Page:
In December 1943, twenty-year-old Anne-Marie Walters was minutes away from parachuting into France when her mission was aborted due to heavy fog over the drop zone and the aircraft returned to England. The bomber was diverted to another airfield not normally used by the RAF Special Duties Squadron where no questions were asked about female passengers. During the landing the aircraft hit pine trees and crashed short of the runway and caught fire. Walters and another agent named Jean-Claude escaped through a hole in the fuselage. Walters later recalled: “As ground crews ran to the burning aircraft one shouted what the hell is this woman doing in this mess? We decided to say we were journalists, but it was doubtful whether anyone would believe us; our jump suits and arms and scattered containers would give us away… The rest of the crew apart from the dispatcher were killed.”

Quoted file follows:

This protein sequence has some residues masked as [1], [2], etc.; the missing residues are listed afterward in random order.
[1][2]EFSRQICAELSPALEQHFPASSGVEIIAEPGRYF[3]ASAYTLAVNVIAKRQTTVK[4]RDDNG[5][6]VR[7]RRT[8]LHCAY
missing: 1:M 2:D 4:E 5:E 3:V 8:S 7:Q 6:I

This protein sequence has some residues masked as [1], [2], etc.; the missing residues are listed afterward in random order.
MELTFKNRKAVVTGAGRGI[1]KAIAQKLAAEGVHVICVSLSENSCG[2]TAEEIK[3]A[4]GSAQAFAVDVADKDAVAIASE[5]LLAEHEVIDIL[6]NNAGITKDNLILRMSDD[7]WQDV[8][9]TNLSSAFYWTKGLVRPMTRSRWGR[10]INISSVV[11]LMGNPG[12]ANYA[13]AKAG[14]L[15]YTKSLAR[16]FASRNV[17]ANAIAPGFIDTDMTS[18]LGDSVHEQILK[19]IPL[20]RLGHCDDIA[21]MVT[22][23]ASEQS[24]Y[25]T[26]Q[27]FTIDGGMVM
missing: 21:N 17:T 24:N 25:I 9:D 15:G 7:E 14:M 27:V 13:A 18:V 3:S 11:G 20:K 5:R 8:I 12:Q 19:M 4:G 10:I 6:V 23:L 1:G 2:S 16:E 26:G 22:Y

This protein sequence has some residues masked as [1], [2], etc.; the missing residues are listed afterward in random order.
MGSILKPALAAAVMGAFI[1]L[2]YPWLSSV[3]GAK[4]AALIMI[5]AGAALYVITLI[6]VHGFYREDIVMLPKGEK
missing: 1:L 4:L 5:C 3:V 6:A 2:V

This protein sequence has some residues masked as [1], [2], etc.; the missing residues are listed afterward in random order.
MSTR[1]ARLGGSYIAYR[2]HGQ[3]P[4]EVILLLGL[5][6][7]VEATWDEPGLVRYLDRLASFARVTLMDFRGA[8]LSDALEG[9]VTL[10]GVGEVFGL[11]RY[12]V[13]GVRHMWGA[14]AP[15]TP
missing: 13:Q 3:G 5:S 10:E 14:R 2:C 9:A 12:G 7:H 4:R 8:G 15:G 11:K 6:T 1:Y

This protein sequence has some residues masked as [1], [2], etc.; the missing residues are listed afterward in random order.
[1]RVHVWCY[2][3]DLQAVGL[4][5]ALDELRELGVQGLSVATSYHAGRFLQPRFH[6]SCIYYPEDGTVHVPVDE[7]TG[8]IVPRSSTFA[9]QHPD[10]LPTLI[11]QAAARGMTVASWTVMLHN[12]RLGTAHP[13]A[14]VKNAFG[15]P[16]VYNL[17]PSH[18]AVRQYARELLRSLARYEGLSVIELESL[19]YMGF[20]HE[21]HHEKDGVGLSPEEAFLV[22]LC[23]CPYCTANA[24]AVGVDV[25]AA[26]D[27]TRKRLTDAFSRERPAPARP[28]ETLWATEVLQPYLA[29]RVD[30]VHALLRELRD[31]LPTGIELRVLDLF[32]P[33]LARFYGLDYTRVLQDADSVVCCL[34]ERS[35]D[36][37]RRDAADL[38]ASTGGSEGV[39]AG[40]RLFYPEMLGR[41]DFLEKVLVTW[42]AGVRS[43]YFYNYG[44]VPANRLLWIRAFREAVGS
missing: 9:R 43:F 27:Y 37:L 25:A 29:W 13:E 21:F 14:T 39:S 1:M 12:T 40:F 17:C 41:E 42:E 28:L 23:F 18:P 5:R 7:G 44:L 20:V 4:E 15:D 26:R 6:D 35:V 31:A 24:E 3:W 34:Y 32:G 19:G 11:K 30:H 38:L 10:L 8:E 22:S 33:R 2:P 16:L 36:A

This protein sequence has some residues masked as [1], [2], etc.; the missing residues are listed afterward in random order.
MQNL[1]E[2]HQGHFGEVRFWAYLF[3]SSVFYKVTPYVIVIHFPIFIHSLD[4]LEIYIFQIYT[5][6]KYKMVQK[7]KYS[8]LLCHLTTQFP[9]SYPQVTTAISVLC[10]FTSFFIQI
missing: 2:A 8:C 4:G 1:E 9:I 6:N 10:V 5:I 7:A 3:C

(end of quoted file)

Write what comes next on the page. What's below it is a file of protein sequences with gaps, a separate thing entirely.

On the night of 3-4 June 1944 Walters and Jean-Claude successfully infiltrated France by parachute and Walters joined the Wheelwright Network as their courier. Her cover story was that she was a student from Paris recovering from pneumonia who was visiting friends who had a farm. Walters travelled throughout SW France. After 15 members of the French Resistance escaped from prison she organised their escape across the Pyrenees, she helped deliver several suitcases of explosives to Toulouse to blow up a power station. After one journey Walters said, “My family might not have recognized me had they seen me sitting in a third-class carriage with a beret tipped low over my forehead, wearing an old raincoat and generally looking half-witted while eating a chunk of bread and sausages”.
Whilst fighting 2000 German troops during which 19 members of the resistance were killed, under heavy enemy fire Walters distributed hand grenades and ammunition to members of the Maquis before their position was overrun.
Later during her life Anne-Marie Walters suffered from Alzheimer’s disease and died in France in 1998 at the age of 75.